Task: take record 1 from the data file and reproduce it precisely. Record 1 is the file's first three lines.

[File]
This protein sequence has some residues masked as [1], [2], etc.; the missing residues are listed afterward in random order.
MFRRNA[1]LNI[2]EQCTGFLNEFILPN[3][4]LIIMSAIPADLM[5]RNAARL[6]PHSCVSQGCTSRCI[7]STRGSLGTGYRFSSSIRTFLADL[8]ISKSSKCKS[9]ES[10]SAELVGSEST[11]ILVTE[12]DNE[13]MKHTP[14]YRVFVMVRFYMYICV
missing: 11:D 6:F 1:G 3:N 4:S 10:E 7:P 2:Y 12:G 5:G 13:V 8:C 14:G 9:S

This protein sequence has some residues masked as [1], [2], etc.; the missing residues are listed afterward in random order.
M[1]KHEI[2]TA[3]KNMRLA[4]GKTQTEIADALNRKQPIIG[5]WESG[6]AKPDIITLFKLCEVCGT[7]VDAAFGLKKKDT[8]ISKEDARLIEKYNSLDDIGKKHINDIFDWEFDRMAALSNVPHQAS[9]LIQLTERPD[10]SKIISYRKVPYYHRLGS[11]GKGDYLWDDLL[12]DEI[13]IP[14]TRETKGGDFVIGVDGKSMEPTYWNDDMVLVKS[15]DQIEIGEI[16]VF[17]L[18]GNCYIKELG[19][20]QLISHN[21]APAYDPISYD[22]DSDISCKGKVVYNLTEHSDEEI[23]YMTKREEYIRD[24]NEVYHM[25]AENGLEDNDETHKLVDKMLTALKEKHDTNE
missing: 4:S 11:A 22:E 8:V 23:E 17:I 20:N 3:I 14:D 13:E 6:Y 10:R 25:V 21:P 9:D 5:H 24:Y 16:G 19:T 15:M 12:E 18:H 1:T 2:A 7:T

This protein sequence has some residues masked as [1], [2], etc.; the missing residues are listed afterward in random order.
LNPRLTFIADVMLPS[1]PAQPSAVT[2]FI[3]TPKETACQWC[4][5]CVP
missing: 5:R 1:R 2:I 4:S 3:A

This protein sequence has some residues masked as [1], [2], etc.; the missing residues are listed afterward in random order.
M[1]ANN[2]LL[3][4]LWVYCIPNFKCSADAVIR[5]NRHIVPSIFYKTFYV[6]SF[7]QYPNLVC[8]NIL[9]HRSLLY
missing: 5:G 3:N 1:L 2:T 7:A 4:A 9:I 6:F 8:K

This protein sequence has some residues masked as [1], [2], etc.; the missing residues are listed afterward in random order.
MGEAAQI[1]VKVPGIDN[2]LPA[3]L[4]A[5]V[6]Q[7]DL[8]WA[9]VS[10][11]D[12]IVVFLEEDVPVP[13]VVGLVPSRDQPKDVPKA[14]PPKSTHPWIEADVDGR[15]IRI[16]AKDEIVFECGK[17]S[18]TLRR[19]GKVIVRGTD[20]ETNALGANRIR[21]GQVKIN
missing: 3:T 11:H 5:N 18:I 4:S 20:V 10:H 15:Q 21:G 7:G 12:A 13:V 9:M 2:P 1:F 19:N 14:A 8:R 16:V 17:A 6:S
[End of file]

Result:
This protein sequence has some residues masked as [1], [2], etc.; the missing residues are listed afterward in random order.
MFRRNA[1]LNI[2]EQCTGFLNEFILPN[3][4]LIIMSAIPADLM[5]RNAARL[6]PHSCVSQGCTSRCI[7]STRGSLGTGYRFSSSIRTFLADL[8]ISKSSKCKS[9]ES[10]SAELVGSEST[11]ILVTE[12]DNE[13]MKHTP[14]YRVFVMVRFYMYICV
missing: 11:D 6:F 1:G 3:N 4:S 10:E 7:P 2:Y 12:G 5:G 13:V 8:C 14:G 9:S